Peter Combe has sung and played for several generations of children and is happy that young fans still enjoy the same musical experiences
SING ALONG WITH PETER COMBE
We catch up with Australia’s most loved children’s singer and songwriter Peter Combe ahead of his gig at the Arts Centre Gold Coast.
How did you get into children’s performances?
I was a primary teacher for 10 years all up, so I always liked children. Then in the mid ’70s I wrote a children’s operetta. I just had that sense I could write for children and nobody else was really doing it back then. Fast forward to London in the late ’70s and I got a lovely presenting gig on BBC television called Music Time. I did that for three years then came back to Australia and got an ABC radio program called Let’s Have Music. By the end of 1982 I knew what I wanted to do. How do you get yourself in
the mindset to write for children?
Ideas come from everywhere. I have a big red book at home with 176 ideas in it. When I’m writing an album I’ll go through the book and see if anything jumps out. The whole trick is to get a bit of creative momentum, just get down and do it because sometimes you don’t really feel like it but suddenly you’ve written seven or eight songs.
What are the basic guidelines for writing a children’s song?
I may be stating the bleeding obvious here, but you have to like children. There’s no point writing for children if you don’t. You need a vast sense of the ridiculous. I’ve always had quite a Goon-ish Monty Python sense of humour. I find lots of things funny. You can never take yourself too seriously. Another thing is funny voices – kids love funny voices. You’ve obviously got to be somewhat musically inclined as well and the other thing is treat children as intelligent human beings. Never underestimate a child’s intelligence or patronise them.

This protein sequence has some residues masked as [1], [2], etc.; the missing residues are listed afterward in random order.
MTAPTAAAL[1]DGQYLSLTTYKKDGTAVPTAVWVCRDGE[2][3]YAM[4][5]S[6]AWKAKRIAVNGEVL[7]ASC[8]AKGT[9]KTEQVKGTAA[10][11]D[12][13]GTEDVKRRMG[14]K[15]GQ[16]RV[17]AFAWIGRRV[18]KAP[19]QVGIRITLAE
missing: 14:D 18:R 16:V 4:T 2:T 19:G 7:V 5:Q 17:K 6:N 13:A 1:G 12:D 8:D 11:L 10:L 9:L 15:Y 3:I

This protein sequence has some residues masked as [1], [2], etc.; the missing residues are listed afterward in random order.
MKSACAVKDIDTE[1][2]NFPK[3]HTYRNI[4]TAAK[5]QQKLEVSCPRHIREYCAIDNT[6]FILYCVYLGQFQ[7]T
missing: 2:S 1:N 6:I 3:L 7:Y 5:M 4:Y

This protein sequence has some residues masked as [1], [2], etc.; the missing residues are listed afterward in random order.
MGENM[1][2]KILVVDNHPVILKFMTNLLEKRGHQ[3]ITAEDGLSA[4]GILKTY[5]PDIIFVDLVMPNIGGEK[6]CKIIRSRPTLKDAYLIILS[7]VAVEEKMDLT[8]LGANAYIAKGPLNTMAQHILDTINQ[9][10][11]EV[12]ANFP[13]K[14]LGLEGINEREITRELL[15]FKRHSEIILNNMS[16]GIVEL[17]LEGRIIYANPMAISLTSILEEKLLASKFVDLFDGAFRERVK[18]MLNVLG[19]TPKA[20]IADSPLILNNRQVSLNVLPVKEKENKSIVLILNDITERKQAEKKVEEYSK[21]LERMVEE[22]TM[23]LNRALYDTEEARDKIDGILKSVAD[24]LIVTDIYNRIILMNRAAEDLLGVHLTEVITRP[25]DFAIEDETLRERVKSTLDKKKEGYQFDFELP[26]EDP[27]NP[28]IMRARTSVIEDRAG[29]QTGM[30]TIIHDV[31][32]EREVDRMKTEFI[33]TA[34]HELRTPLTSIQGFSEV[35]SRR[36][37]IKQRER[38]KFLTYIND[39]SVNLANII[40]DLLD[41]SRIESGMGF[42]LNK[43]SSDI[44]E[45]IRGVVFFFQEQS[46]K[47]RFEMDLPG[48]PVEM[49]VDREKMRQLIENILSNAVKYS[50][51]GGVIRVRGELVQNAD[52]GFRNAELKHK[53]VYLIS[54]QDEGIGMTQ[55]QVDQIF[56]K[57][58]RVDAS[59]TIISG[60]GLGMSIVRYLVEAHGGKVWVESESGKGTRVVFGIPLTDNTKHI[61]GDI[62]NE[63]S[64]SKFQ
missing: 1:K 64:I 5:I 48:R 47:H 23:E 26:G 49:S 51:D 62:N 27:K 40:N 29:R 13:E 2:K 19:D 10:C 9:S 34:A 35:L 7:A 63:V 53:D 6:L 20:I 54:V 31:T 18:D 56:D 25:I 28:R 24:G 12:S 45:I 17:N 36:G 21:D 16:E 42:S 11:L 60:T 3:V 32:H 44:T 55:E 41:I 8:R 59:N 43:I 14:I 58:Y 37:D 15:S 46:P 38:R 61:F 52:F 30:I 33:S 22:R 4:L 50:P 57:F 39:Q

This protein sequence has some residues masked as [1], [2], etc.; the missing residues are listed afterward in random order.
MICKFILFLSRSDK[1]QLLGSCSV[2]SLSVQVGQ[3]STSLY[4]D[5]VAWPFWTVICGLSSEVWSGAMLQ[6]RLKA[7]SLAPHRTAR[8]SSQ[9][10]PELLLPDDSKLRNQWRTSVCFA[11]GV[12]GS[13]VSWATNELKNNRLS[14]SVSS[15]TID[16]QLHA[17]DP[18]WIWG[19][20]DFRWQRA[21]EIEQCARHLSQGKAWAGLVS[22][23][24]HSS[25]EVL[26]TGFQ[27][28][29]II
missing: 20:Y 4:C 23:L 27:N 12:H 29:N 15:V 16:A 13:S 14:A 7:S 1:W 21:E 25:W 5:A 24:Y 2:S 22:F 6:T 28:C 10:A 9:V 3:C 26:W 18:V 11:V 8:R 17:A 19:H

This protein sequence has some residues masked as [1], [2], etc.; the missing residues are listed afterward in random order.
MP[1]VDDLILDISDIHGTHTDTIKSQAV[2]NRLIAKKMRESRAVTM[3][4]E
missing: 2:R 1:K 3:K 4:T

You’ve been doing this for more than 35 years. Has what children respond to changed over the years?
It’s very reassuring to say children’s tastes haven’t really changed at all. They still love serious, funny, slow, getting up and dancing. I can do a concert for 300-400 children and their basic enjoyment of the show is the same as when I first started. Deep down children haven’t changed. Allow children to be children as long as they need to be.
Can you share a few of your favourite moments?
First of all there was one little boy in Darwin who after the show came up to me and with a deadpan straight face said, “Peter Combe, you’re not like a real man,” and walks off. The second one was a little boy after a show at a school. He goes, “Hey, I’ve got a dog called Peter Combe,” and walks off. But my third and favourite of all time – and if I ever write an autobiography this will be the title – was this little girl. Bearing in mind it was back when I’d just started and I wasn’t charging very much. She says, “Hey Peter Combe, you’re very good for 70c.” Peter Combe performs his Wash Your Face In Orange Juice show this coming Tuesday and Wednesday. Details at theartscentregc.com.au
Popular children’s entertainer Peter Combe with grandchildren Oliver and Eliza.